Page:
For 15 years I've used a 35' mast of R-S steel sections supported in one
plane by the elements of an inverted Vee and in a perpendicular plane by
guys at about the 2/3 height of the mast. I can put this up and down
easily by myself, by adjusting the guys to approximately the correct
length (leaving them as is when making no change) and walking the bottom
away from one end of the dipole. The bottom stands on a short piece of
treated 2 X 6 with a landscape spike through a hole in the 2 X 6 to
"nail" it to the ground and to keep the mast in place. The feedline is
supported on one of the guys down to the ground and away in a direction
perpendicular to the dipole, and there is an I.C.E. lightning suppresser
where it enters the house. It ought to have a distributed ground system
at the mast and an inductor across the dipole for better lightning
protection and to more effectively dissipate precipitation static.
When I designed this house, I inquired about lightning protection. The
best source of information was the books by Uman and the University of
Lots of lightning rods are the result of busy salesmen. The State of
Minnesota fire marshal does not keep useful statistics on either
lightning induced fires or the effectiveness of lightning rods.
Commercial buildings typically include perimeter lightning protection
in this state. The U of MO recommends lightning rods on buildings that
are exposed, that is, on high ground and not sheltered by taller
buildings, trees, or other objects.
According to Uman, 90% of lightning strikes may be grounded through #12
copper wire. The other 10% are the high energy events that typically
include sustained current exceeding 100 amp between strokes. This
explains the survival of many items, including a Hy-gain vertical that I
watched take a direct hit but on which I could find no damage (the coax
was disconnected and totally outside the house at the time). I've also
observed a direct strike on the commercial tower on which our club's
repeater antennas are mounted. The repeater was in use at the time, and
its antennas were protected by PolyPhasor suppressers. The strike
appeared to hit the tower horizontally near the mid-point of the tower,
not far from where the repeater antennas are. The transmission of the
repeater was interrupted only momentarily and not damage was detected.
Another of our club's repeaters suffered serious damage and lots of wood
in the building housing it was charred by lightning energy that entered
on an ungrounded phone line. The ground wire to its suppresser was not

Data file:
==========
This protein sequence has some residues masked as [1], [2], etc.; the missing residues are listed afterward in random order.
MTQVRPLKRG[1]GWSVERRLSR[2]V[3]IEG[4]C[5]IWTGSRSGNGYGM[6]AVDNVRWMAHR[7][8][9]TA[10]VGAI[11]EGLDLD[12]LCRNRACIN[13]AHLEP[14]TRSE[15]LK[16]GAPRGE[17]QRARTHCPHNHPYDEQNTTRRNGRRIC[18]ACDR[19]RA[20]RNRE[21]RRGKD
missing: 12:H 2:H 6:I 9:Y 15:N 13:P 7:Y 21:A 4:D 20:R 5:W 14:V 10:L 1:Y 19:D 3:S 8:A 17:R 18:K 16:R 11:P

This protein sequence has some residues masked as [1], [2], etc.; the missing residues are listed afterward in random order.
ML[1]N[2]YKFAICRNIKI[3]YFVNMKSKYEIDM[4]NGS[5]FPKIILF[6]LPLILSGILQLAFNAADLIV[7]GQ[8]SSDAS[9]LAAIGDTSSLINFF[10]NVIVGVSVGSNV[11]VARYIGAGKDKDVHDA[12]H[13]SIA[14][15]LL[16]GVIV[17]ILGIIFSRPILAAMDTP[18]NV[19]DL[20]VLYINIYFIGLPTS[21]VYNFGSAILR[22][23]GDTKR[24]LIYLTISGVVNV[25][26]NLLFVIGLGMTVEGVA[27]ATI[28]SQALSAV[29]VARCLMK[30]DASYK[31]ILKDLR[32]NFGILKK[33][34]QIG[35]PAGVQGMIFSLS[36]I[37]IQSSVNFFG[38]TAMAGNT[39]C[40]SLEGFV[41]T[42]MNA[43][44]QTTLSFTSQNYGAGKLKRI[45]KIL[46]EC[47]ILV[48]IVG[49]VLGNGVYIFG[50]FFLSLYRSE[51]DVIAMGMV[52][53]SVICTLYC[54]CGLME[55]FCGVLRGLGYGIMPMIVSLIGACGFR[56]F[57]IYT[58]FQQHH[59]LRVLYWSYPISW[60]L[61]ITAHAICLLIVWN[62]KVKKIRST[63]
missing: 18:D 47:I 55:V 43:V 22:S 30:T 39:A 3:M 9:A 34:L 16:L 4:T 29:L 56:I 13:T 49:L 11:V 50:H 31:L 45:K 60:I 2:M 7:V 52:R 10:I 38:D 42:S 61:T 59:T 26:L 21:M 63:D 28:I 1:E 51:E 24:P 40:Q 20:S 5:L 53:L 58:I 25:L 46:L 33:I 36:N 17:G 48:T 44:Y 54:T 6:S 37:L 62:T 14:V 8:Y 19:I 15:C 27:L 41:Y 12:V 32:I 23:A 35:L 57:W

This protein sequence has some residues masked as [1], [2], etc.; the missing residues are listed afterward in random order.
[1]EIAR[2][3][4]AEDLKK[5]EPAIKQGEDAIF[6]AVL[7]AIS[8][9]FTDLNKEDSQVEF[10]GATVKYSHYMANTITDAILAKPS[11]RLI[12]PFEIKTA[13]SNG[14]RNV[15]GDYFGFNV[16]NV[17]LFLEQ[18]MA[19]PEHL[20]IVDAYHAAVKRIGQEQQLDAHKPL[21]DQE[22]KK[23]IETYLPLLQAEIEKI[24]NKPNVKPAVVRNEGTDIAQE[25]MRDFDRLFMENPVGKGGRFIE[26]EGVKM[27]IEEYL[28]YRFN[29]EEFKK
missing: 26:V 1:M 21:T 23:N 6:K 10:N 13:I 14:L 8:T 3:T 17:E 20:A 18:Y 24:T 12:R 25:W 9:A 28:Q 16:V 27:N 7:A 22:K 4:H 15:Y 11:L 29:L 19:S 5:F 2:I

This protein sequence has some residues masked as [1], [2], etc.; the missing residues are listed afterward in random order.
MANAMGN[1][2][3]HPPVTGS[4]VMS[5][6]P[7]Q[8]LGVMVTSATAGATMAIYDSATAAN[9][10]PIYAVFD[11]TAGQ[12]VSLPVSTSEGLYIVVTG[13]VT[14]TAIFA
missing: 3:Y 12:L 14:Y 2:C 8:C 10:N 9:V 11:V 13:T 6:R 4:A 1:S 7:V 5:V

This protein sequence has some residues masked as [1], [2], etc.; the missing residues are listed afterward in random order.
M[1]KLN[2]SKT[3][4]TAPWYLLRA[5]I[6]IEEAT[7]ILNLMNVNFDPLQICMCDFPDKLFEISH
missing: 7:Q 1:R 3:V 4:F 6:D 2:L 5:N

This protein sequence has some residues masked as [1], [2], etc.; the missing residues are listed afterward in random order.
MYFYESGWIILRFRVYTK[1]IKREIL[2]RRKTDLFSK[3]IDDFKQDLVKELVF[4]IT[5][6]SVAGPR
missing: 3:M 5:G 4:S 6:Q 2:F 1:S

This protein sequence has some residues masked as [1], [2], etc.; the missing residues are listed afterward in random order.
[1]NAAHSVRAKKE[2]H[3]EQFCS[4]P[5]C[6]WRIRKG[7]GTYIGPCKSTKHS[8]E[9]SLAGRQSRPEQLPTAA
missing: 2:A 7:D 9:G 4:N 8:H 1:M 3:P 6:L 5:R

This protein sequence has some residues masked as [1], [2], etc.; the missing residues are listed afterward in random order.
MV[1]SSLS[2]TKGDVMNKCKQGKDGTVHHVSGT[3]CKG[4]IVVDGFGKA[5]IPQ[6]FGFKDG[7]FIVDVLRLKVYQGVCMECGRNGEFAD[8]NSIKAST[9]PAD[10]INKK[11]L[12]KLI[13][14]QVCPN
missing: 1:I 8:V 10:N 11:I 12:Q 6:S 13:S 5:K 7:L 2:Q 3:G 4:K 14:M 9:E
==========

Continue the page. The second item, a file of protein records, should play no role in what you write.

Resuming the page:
connected. Phone connections were welded and charred wood traced its
path to our repeater cabinet.
I haven't read the current edition of PolyPhasor's book, The Gounds. An
earlier version was informative, especially when studied in conjunction
with Uman's books. However, I've not read any single source that gives
the amateur complete guidance for assessing the variables associated
with a particular station and designing a lightning protection system
for that station. I recommend that each amateur study a lot but be very
critical to try to separate the facts from the myths. In the end, each
must decide what risks to accept.
73 de WO?W
David Greer wrote:
>I've had good experience putting a mast up against a
>two-story home with a bracket at the roof peak. At the
>bottom, I put the bottom of the mast in a bucket
>filled with mix-it-yourself concrete. It was plenty
>sturdy for a VHF beam turned with a TV rotor.
>73, Dave, N4KZ
>--- "Tim, N9PUZ" <email@example.com> wrote:
>>I have a 40-foot push up pole (4 sections) that I
>>want to use to support a
>>small VHF/UHF ground plane and the center of an HF
>>inverted "V". This is a
>>semi-permanent installation for about a year. I
>>would like to minimize
>>concrete work, etc. but want to do what's necessary
>>to have adequate guying,
>>etc. to make it through a Midwestern winter and
>>summer of high winds, etc.
>>There are two options for installation location. One
>>is against the side of a
>>two-story house, the other is totally free standing.
>>Web searches haven't turned up much in the way of
>>etc. Anyone with experience to share?
>>See: http://www.mscomputer.com for "Self Supporting
>>Towers", "Wireless Weather Stations", and lot's
>>more. Call Toll Free, 1-800-333-9041 with any
>>questions and ask for Sherman, W2FLA.
>>TowerTalk mailing list
>Do you Yahoo!?
>Yahoo! Calendar - Free online calendar with sync to Outlook(TM).
>See: http://www.mscomputer.com for "Self Supporting Towers", "Wireless
>Weather Stations", and lot's more. Call Toll Free, 1-800-333-9041 with any
>questions and ask for Sherman, W2FLA.
>TowerTalk mailing list